My favourite parts: Jo’s literal interpretation of Julian’s “do NOT take my bike”, which meant she simply took Dick’s instead, the scamp! Also, Uncle Quentin’s inability to get Berta’s name right, as he always seems to be one step behind. As soon as he remembers there’s a girl called Berta staying, she becomes a boy called Leslie. By the time he’s got that straight she’s a girl again this time called Jane.

Having a swim before the adventure starts in “Five Have Plenty of Fun” illustrated by Eileen Soper

Five on a Secret Trail 1956

The Location: A common near Carter’s Lane

The ‘Baddies’: Prisoner Paul’s cronies.

 Significant other characters: Guy and Harry Lawdler

The Plot: George goes off camping, in a huff, because people are laughing at Timmy wearing a collar to protect some stitches behind his ear. Anne soon joins her and they do a bit of exploring – running across a strange and slightly annoying boy a few times. That night Anne sees a light and hears noise coming from half ruined cottage near by but George doesn’t believe her. The next night it pours with rain and they shelter in the cottage – and they both see people standing outside, and a man looking in the window at them. They’re pretty scared – even tough old George, so they decide to pack up and head home. Before they get very far Julian and Dick show up, and feeling braver they all decide to stay, only to witness a spooky light and noise show clearly designed to scare them away. The five pretend to pack up and leave, hoping they will then catch the baddies in the act. Julian and Dick spy on a group of people who seem to be searching the cottage for a stone slab of a certain size, which is near water. They don’t find what they’re looking for, but the five now know what size of stone to look for. They find one of the strange boys at the archaeological site, and he tells them he has a twin and who has been kidnapped. Together they find the right stone slab and enter the secret passage and find some blue prints. They find the kidnapped twin and get caught by the bad guys but they are the Famous Five and that has never stopped them before.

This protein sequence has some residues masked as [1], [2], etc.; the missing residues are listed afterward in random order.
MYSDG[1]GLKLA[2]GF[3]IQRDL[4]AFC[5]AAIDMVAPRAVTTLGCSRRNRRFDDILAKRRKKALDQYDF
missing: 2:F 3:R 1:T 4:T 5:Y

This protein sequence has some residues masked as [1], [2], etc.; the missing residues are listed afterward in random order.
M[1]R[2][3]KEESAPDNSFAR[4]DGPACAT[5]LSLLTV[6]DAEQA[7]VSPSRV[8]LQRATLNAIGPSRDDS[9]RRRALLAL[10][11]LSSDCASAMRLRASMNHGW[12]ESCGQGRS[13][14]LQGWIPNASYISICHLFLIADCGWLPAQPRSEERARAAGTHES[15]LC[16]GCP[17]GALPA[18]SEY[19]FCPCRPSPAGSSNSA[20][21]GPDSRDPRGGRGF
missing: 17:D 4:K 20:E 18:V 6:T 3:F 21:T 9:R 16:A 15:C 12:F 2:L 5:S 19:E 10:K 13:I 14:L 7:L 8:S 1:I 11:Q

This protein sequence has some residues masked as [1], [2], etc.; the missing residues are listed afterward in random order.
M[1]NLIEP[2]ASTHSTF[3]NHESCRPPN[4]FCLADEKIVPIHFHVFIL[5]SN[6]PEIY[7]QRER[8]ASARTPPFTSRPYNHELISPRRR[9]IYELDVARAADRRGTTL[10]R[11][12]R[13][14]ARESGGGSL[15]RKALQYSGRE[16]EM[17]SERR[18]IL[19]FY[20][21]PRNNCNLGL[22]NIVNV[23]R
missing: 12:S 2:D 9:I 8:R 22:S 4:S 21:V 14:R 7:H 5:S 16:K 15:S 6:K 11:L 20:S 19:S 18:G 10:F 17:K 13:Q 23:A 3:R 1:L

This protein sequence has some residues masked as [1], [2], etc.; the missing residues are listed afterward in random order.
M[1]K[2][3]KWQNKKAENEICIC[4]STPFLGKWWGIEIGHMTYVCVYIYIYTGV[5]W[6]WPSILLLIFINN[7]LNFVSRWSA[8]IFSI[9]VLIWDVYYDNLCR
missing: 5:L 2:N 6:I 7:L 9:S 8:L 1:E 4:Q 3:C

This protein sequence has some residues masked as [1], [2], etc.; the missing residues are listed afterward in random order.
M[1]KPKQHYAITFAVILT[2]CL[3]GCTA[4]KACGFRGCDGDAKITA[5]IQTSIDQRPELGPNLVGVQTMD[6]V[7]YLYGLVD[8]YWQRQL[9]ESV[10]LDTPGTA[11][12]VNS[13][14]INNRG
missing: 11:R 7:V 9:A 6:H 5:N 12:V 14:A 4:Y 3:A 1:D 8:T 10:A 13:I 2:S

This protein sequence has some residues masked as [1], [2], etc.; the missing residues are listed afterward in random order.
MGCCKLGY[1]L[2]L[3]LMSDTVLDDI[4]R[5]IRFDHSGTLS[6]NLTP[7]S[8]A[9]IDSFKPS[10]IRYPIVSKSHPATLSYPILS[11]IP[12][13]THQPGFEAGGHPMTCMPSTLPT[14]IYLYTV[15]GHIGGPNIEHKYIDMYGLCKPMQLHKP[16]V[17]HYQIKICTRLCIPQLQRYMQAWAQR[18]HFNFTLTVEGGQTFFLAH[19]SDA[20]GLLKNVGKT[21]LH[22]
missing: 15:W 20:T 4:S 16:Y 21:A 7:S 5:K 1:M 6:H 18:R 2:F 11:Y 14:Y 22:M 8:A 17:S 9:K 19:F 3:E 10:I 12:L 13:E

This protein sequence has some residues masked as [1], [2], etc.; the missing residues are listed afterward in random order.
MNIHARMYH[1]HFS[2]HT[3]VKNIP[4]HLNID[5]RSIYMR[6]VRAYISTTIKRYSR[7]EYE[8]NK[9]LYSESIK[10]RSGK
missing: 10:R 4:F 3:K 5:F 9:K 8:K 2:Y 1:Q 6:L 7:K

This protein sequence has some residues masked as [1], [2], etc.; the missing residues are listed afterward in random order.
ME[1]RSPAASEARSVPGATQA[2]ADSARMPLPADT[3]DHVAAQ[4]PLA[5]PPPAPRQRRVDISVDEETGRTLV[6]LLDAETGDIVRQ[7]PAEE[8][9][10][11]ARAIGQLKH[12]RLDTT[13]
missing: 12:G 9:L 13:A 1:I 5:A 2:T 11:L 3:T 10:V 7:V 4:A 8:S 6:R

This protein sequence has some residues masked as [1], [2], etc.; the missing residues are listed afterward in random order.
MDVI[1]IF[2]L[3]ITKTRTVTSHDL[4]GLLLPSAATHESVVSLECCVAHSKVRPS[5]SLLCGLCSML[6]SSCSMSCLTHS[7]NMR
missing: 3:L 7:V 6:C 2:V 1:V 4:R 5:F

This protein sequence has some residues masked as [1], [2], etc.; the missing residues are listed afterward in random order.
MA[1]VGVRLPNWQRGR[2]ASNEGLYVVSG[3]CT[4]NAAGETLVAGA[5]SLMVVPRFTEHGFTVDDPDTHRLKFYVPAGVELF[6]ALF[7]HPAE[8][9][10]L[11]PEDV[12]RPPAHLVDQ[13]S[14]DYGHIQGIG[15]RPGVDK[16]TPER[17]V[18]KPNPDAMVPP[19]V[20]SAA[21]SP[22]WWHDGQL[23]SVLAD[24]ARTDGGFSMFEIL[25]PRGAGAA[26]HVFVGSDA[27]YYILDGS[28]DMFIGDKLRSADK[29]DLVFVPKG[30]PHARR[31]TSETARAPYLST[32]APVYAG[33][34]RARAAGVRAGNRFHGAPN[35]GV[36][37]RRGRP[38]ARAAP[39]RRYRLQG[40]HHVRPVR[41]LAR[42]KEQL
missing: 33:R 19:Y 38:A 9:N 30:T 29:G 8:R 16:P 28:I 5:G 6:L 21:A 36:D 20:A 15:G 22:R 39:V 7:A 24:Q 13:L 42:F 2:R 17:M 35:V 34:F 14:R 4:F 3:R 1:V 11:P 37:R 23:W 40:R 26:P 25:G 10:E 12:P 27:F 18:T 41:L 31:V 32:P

My favourite parts: How they figure out the “friendly country woman” is not all she seems, the confusing appearances of a strange boy until they figure out it’s a pair of twins as well as a well-hidden secret passage. The end is quite amusing, too, as they discover the scientist hasn’t even noticed his blueprints have been stolen.


Discovering the way into a secret passage in “Five on a Secret Trail” illustrated by Eileen Soper

Next post: Books 16-18